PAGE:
The Hello Girls
"This engaging history crackles with admiration for the women who served in the U.S. Army Signal Corps during the First World War, becoming the country’s first female soldiers."
The New Yorker
"In this groundbreaking work, Cobbs weaves the trials and triumphs of America’s first female soldiers (although they wouldn’t win the right to claim that distinction until 1979) with the fight for women’s rights and the rising waves of feminism."
Library Journal, starred review
"This splendidly written book reveals the bravery and grit of the nation’s first women soldiers. During World War I, they were deployed to France, only to be denied recognition as veterans upon return. Their remarkable stories come alive in Cobbs’ wonderfully absorbing narrative as does the world of contradictions in which they lived and served."
Ellen Fitzpatrick, author of The Highest Glass Ceiling
"What an eye-opener! Hello Girls tells the lost story of the women who braved the war in Europe to provide essential communications between U.S. commanders and fighters in the field. Elizabeth Cobbs unearths the original letters and diaries of these forgotten heroines and weaves them into a fascinating narrative with energy and zest."
Cokie Roberts, author of Capital Dames
"Writing with panache and acumen, Cobbs tells the colorful story of the women who served in the Army’s Signal Corps in World War I, while opening fresh perspectives on communications technology, the nature of modern warfare, the nation’s treatment of veterans, and the never-ending struggle of women for their full rights as citizens. “The Hello Girls” turns a good tale into a great tool for understanding some of history’s grandest themes."
David M. Kennedy, author of Over Here
“This fine book uses the history of Signal Corps women to explore broader questions about modern warfare and the woman suffrage movement. Cobbs shows us that introducing women into a story traditionally told through men’s eyes allows for a richer narrative of how the nation mobilized for and fought World War I.”
Lynn Dumenil, author of The Second Line of Defense
“Cobbs reconstructs the largely forgotten history of the Hello Girls and situates them within the tumultuous context of World War I. Their participation on the front lines as telephone operators illuminates the larger transformations that Americans experienced during the Great War and that defined the emergence of the modern United States.”
Bruce J. Schulman, editor of Making the American Century
The Hamilton Affair
"Cobbs’ novel presents a thoroughly researched portrait of the Hamiltons that makes you feel like you are in the room where it happened. It’s a bouquet to obsessed Hamilfans, but this well-written novel is enough to keep the lay reader satisfied, too."
The Miami Herald
"...Cobbs’s depiction of Hamilton will endear him in the hearts of readers and shed light on one of the most misunderstood figures in American history and the woman who shared his life."
"Why did Alexander Hamilton risk everything? Why did Eliza Hamilton stand by him? This complicated couple who did so much for young America spring to life in this entertaining, well-told tale."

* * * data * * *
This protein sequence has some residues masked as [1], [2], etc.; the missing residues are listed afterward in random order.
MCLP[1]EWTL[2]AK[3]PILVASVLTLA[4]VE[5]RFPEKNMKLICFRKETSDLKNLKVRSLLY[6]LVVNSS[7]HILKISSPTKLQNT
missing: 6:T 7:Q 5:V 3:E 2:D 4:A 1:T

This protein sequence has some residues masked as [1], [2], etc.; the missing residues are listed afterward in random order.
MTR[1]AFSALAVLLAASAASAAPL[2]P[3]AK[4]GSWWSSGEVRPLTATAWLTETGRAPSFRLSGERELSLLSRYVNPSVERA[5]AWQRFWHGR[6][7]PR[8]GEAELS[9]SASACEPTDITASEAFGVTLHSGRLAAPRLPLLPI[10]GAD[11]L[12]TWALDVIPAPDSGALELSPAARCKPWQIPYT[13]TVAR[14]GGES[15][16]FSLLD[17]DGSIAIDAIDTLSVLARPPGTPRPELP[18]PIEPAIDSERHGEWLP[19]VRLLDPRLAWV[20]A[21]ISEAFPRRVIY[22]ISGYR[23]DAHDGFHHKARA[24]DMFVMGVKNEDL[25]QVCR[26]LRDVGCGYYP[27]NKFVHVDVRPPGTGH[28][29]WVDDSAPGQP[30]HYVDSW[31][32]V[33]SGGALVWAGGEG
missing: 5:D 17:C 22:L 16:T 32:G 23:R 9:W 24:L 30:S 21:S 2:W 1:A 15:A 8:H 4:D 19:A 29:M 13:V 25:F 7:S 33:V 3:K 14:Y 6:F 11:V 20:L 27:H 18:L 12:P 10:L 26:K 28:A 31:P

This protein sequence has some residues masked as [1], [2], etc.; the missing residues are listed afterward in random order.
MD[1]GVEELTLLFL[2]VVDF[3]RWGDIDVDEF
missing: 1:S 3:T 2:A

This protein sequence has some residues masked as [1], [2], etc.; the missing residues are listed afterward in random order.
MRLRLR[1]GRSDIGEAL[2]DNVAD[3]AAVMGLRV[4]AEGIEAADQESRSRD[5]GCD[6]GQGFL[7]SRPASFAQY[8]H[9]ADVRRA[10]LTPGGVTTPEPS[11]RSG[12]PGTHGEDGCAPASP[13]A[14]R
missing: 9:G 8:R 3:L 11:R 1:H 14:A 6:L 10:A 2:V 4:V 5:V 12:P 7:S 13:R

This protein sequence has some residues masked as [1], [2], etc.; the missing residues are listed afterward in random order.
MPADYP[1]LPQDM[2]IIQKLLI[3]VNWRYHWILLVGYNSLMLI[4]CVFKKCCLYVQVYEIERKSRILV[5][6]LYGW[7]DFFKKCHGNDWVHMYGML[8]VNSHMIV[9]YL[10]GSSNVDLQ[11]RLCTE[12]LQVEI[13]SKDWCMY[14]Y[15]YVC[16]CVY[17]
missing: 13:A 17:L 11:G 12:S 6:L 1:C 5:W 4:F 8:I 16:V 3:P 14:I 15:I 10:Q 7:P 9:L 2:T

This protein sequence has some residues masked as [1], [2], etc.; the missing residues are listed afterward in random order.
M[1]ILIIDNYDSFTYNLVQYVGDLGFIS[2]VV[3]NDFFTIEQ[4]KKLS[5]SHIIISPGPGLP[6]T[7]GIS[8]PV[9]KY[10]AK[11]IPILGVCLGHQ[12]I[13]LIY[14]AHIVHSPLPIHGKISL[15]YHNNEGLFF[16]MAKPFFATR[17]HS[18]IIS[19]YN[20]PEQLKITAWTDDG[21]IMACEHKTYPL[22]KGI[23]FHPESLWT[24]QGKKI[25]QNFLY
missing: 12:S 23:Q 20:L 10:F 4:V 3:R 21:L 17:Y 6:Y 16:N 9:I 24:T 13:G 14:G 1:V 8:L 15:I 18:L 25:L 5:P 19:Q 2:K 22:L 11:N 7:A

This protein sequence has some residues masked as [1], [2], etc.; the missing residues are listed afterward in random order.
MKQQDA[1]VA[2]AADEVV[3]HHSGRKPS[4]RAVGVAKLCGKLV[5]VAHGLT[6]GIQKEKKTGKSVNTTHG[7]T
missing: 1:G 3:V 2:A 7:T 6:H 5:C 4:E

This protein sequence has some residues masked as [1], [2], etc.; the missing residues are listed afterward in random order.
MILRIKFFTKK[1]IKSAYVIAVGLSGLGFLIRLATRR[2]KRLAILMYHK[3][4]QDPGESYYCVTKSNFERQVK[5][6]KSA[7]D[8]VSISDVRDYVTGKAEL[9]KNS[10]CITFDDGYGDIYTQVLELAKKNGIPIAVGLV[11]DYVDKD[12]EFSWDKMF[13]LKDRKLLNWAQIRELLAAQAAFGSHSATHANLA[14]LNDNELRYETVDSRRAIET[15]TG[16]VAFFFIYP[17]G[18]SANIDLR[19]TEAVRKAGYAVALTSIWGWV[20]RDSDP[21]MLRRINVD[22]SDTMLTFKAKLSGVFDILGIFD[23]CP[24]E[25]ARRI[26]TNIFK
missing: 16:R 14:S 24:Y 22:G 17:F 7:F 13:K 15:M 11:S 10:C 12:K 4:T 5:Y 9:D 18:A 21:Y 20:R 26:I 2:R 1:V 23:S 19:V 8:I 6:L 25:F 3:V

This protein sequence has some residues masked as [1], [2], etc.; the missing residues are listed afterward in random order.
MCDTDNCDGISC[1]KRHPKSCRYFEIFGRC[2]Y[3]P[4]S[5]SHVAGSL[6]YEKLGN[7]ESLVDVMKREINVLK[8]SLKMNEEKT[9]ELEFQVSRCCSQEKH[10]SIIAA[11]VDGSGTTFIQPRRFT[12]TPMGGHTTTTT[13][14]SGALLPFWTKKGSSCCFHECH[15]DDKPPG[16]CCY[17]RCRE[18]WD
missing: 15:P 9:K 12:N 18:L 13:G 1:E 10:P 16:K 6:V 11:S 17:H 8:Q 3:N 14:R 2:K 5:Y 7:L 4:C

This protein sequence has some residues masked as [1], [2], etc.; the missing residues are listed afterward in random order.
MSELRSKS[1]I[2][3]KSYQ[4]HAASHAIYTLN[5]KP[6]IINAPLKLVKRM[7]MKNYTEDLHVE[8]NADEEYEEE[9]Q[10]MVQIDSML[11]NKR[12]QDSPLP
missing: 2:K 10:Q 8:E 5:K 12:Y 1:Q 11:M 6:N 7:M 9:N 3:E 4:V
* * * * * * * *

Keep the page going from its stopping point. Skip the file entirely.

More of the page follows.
Cokie Roberts, author of Capital Dames.
"Historic scholarship and creative music have suddenly turned Alexander Hamilton into one of the hottest of the nation's Founding Fathers. The Hamilton Affair promises to turn up the heat even further. Elizabeth Cobb's superb novel about the many lives and perils of Hamilton and his wife Eliza adds delights and insights that are as fascinating as they are fun. Think of it as a terrific-and must- companion to all things Hamilton."
Jim Lehrer, author of Top Down" A Novel of the Kennedy Assassination
"If you want the authoritative biography of Alexander Hamilton, Ron Chernow is the place to go. If historical fiction is your preference. Elizabeth Cobbs has now written the Hamilton novel that immediately leaps to the top of the list."
Joseph J. Ellis, author of Founding Brothers
"With the expertise of an historian and the intimacy and immediacy of a gifted novelist, Elizabeth Cobbs plunges us into the cauldron of love, war, betrayal, slavery, blackmail, revolution, dueling, and banking in which our nation was brewed- and delivers us into the conflicted heart of one of its most passionate and misunderstood heroes."
Steven Harrigan, author of A Friend of Mr. Lincoln's.
"It's been more than 200 years since Alexander Hamilton was as celebrated as he is right now, what a stroke of luck that an actual award-winning historian has come along just now with such a richly detailed and entertaining novel about the most freshly fabulous American Founder."
Kurt Anderson, author of True Believers and Heyday
"American Umpire is the most persuasive and sensible one volume interpretation of the whole history of American foreign policy to appear in at least a generation."
Philip Zelikow, University of Virginia
"In this bold revision of the history of American foreign policy, Stanford historian Hoffman upends the notion that the U.S. was ever an empire..."